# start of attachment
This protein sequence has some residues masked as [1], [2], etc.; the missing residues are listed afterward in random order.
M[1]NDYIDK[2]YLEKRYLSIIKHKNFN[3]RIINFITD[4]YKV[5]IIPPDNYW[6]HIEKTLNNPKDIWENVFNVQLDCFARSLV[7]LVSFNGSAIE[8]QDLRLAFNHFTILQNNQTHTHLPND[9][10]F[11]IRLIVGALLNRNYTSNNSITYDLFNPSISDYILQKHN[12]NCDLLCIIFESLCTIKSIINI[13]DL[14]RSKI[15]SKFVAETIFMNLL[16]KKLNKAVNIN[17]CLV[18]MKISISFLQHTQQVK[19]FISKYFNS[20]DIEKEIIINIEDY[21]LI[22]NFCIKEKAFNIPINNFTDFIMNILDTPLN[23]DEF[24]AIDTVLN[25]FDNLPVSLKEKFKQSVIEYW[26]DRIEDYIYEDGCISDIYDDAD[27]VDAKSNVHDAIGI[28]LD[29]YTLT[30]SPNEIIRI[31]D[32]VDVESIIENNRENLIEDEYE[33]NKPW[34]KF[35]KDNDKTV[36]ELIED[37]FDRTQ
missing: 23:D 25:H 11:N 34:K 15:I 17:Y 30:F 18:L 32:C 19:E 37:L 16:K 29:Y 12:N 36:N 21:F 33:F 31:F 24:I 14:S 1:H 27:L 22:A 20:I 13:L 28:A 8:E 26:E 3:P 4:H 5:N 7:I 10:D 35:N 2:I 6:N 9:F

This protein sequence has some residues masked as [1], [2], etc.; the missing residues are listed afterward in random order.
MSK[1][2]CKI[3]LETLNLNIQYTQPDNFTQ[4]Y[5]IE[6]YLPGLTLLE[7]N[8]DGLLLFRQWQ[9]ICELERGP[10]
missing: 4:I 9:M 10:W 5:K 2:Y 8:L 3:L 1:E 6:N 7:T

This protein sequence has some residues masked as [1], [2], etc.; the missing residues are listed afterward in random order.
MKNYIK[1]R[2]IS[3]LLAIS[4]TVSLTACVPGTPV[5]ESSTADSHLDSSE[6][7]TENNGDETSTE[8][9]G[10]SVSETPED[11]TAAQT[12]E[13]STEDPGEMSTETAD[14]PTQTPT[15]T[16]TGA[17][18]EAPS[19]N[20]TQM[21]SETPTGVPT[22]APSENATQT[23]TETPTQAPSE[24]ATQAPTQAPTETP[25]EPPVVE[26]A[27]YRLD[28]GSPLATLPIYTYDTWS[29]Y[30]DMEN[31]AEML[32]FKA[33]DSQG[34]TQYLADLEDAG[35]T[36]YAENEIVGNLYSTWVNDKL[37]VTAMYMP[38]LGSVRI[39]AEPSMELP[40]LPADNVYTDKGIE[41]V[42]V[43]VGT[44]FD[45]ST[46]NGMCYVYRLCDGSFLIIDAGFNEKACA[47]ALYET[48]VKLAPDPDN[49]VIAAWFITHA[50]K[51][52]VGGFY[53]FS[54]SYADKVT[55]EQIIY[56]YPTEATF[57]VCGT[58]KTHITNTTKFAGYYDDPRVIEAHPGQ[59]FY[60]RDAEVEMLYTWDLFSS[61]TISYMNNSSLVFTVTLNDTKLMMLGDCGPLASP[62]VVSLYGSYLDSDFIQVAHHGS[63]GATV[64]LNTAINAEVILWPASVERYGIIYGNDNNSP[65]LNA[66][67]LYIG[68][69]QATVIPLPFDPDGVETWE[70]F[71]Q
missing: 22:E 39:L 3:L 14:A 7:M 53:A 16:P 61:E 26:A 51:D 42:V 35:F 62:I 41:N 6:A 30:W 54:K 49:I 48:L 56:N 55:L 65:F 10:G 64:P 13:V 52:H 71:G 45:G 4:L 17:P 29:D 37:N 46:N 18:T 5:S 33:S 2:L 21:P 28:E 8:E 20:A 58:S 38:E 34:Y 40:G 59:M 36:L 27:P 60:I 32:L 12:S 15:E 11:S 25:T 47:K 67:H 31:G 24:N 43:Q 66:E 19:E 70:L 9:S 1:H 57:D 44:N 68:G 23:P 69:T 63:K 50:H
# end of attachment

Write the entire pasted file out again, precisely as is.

This protein sequence has some residues masked as [1], [2], etc.; the missing residues are listed afterward in random order.
M[1]NDYIDK[2]YLEKRYLSIIKHKNFN[3]RIINFITD[4]YKV[5]IIPPDNYW[6]HIEKTLNNPKDIWENVFNVQLDCFARSLV[7]LVSFNGSAIE[8]QDLRLAFNHFTILQNNQTHTHLPND[9][10]F[11]IRLIVGALLNRNYTSNNSITYDLFNPSISDYILQKHN[12]NCDLLCIIFESLCTIKSIINI[13]DL[14]RSKI[15]SKFVAETIFMNLL[16]KKLNKAVNIN[17]CLV[18]MKISISFLQHTQQVK[19]FISKYFNS[20]DIEKEIIINIEDY[21]LI[22]NFCIKEKAFNIPINNFTDFIMNILDTPLN[23]DEF[24]AIDTVLN[25]FDNLPVSLKEKFKQSVIEYW[26]DRIEDYIYEDGCISDIYDDAD[27]VDAKSNVHDAIGI[28]LD[29]YTLT[30]SPNEIIRI[31]D[32]VDVESIIENNRENLIEDEYE[33]NKPW[34]KF[35]KDNDKTV[36]ELIED[37]FDRTQ
missing: 23:D 25:H 11:N 34:K 15:I 17:Y 30:F 18:L 32:C 19:E 37:L 16:K 29:Y 12:N 36:N 21:F 33:F 31:F 24:I 14:S 1:H 27:L 22:A 20:I 13:L 28:A 8:E 26:E 3:P 4:H 5:N 7:I 10:D 35:N 2:I 6:N 9:F

This protein sequence has some residues masked as [1], [2], etc.; the missing residues are listed afterward in random order.
MSK[1][2]CKI[3]LETLNLNIQYTQPDNFTQ[4]Y[5]IE[6]YLPGLTLLE[7]N[8]DGLLLFRQWQ[9]ICELERGP[10]
missing: 4:I 9:M 10:W 5:K 2:Y 8:L 3:L 1:E 6:N 7:T

This protein sequence has some residues masked as [1], [2], etc.; the missing residues are listed afterward in random order.
MKNYIK[1]R[2]IS[3]LLAIS[4]TVSLTACVPGTPV[5]ESSTADSHLDSSE[6][7]TENNGDETSTE[8][9]G[10]SVSETPED[11]TAAQT[12]E[13]STEDPGEMSTETAD[14]PTQTPT[15]T[16]TGA[17][18]EAPS[19]N[20]TQM[21]SETPTGVPT[22]APSENATQT[23]TETPTQAPSE[24]ATQAPTQAPTETP[25]EPPVVE[26]A[27]YRLD[28]GSPLATLPIYTYDTWS[29]Y[30]DMEN[31]AEML[32]FKA[33]DSQG[34]TQYLADLEDAG[35]T[36]YAENEIVGNLYSTWVNDKL[37]VTAMYMP[38]LGSVRI[39]AEPSMELP[40]LPADNVYTDKGIE[41]V[42]V[43]VGT[44]FD[45]ST[46]NGMCYVYRLCDGSFLIIDAGFNEKACA[47]ALYET[48]VKLAPDPDN[49]VIAAWFITHA[50]K[51][52]VGGFY[53]FS[54]SYADKVT[55]EQIIY[56]YPTEATF[57]VCGT[58]KTHITNTTKFAGYYDDPRVIEAHPGQ[59]FY[60]RDAEVEMLYTWDLFSS[61]TISYMNNSSLVFTVTLNDTKLMMLGDCGPLASP[62]VVSLYGSYLDSDFIQVAHHGS[63]GATV[64]LNTAINAEVILWPASVERYGIIYGNDNNSP[65]LNA[66][67]LYIG[68][69]QATVIPLPFDPDGVETWE[70]F[71]Q
missing: 22:E 39:L 3:L 14:A 7:M 53:A 16:P 61:E 26:A 51:D 42:V 35:F 62:I 41:N 6:A 30:W 54:K 49:I 48:L 56:N 55:L 65:F 10:G 64:P 13:V 52:H 71:G 45:G 4:L 17:P 29:D 37:N 46:N 18:T 5:S 33:S 2:L 21:P 28:E 8:E 20:A 58:S 38:E 34:Y 40:G 59:M 36:L 27:P 60:I 32:L 12:S 15:E 11:S 25:T 47:K 67:H 31:G 24:N 43:Q 66:E 19:E 70:L 9:S 1:H 57:D 44:N 68:G 23:P 69:T 63:K 50:H